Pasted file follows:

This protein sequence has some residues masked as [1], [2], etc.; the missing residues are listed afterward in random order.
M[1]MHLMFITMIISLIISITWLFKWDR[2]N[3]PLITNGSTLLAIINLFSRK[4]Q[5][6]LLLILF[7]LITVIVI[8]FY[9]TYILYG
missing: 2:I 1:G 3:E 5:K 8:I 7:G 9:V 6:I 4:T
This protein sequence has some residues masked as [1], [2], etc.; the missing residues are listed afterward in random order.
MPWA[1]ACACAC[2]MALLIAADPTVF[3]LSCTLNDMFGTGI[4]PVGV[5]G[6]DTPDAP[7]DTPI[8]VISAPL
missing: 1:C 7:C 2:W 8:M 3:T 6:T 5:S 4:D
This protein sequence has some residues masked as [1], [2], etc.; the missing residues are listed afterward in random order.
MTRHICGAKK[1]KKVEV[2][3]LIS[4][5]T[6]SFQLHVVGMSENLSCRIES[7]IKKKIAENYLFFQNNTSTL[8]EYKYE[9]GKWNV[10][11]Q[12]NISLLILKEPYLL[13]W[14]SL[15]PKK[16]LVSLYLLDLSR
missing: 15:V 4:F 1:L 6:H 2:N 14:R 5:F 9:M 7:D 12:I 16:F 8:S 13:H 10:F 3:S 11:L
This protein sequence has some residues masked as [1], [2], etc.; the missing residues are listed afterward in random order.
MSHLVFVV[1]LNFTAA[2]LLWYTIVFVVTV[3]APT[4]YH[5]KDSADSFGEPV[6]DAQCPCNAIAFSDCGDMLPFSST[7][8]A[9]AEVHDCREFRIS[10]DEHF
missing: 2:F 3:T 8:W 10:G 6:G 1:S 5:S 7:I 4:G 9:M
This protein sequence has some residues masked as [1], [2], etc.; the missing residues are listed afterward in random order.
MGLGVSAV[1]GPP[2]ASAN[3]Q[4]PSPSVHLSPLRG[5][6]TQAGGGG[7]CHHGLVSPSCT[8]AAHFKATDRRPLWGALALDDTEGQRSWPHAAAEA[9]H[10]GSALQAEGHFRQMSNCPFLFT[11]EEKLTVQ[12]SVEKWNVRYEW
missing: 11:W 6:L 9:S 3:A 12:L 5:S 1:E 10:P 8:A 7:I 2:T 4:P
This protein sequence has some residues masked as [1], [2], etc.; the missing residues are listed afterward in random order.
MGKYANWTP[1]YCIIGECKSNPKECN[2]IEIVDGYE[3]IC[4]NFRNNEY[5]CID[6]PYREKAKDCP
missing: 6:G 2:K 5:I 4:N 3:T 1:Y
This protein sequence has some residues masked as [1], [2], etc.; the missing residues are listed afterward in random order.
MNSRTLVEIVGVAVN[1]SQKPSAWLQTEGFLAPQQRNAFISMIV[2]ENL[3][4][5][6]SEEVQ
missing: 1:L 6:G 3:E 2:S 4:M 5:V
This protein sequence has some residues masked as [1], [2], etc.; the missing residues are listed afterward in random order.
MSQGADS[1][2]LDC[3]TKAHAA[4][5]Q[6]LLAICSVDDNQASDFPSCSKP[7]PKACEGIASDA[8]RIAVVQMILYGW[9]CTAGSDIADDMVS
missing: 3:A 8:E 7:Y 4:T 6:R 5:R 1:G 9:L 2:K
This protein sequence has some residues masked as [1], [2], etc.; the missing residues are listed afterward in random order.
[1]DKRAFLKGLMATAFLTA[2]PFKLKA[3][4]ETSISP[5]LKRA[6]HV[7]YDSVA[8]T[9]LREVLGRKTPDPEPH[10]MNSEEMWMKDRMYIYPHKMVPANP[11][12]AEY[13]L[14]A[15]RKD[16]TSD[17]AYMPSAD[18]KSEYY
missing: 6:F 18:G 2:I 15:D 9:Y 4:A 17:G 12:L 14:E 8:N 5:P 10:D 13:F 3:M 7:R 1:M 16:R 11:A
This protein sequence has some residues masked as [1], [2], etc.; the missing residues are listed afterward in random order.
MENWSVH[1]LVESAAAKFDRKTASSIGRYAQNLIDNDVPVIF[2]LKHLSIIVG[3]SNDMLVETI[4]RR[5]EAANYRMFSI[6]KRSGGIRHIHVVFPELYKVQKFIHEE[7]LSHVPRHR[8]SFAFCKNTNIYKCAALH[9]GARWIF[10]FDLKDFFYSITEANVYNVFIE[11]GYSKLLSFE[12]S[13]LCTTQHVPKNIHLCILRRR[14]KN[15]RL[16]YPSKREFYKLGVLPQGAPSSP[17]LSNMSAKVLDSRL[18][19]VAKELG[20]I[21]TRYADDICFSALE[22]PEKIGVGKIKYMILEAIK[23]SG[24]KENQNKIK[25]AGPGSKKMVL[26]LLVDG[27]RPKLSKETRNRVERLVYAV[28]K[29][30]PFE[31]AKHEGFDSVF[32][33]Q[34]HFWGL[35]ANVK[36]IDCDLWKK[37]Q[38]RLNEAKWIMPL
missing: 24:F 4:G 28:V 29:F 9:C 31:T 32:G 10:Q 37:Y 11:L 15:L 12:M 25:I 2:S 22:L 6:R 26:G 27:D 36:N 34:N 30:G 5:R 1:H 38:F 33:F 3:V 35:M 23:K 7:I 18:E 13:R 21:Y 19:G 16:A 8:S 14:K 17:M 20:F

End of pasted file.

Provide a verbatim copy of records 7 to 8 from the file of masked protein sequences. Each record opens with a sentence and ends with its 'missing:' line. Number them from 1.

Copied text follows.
This protein sequence has some residues masked as [1], [2], etc.; the missing residues are listed afterward in random order.
MNSRTLVEIVGVAVN[1]SQKPSAWLQTEGFLAPQQRNAFISMIV[2]ENL[3][4][5][6]SEEVQ
missing: 1:L 6:G 3:E 2:S 4:M 5:V
This protein sequence has some residues masked as [1], [2], etc.; the missing residues are listed afterward in random order.
MSQGADS[1][2]LDC[3]TKAHAA[4][5]Q[6]LLAICSVDDNQASDFPSCSKP[7]PKACEGIASDA[8]RIAVVQMILYGW[9]CTAGSDIADDMVS
missing: 3:A 8:E 7:Y 4:T 6:R 5:R 1:G 9:L 2:K